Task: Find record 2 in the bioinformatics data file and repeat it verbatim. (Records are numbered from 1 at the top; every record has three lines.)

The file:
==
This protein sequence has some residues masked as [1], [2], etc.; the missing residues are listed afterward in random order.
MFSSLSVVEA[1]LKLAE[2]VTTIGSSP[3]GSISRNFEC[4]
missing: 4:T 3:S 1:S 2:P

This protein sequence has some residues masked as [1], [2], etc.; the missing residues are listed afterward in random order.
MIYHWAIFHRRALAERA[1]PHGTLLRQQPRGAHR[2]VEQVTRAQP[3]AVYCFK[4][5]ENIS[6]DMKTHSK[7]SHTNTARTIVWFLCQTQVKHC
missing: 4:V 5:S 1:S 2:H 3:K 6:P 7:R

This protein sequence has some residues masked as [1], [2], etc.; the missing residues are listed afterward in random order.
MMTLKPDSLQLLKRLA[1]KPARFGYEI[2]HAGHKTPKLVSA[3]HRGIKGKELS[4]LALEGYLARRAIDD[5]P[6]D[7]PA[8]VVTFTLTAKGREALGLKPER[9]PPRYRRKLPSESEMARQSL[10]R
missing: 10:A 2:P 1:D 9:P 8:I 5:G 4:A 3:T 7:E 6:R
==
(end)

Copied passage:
This protein sequence has some residues masked as [1], [2], etc.; the missing residues are listed afterward in random order.
MIYHWAIFHRRALAERA[1]PHGTLLRQQPRGAHR[2]VEQVTRAQP[3]AVYCFK[4][5]ENIS[6]DMKTHSK[7]SHTNTARTIVWFLCQTQVKHC
missing: 4:V 5:S 1:S 2:H 3:K 6:P 7:R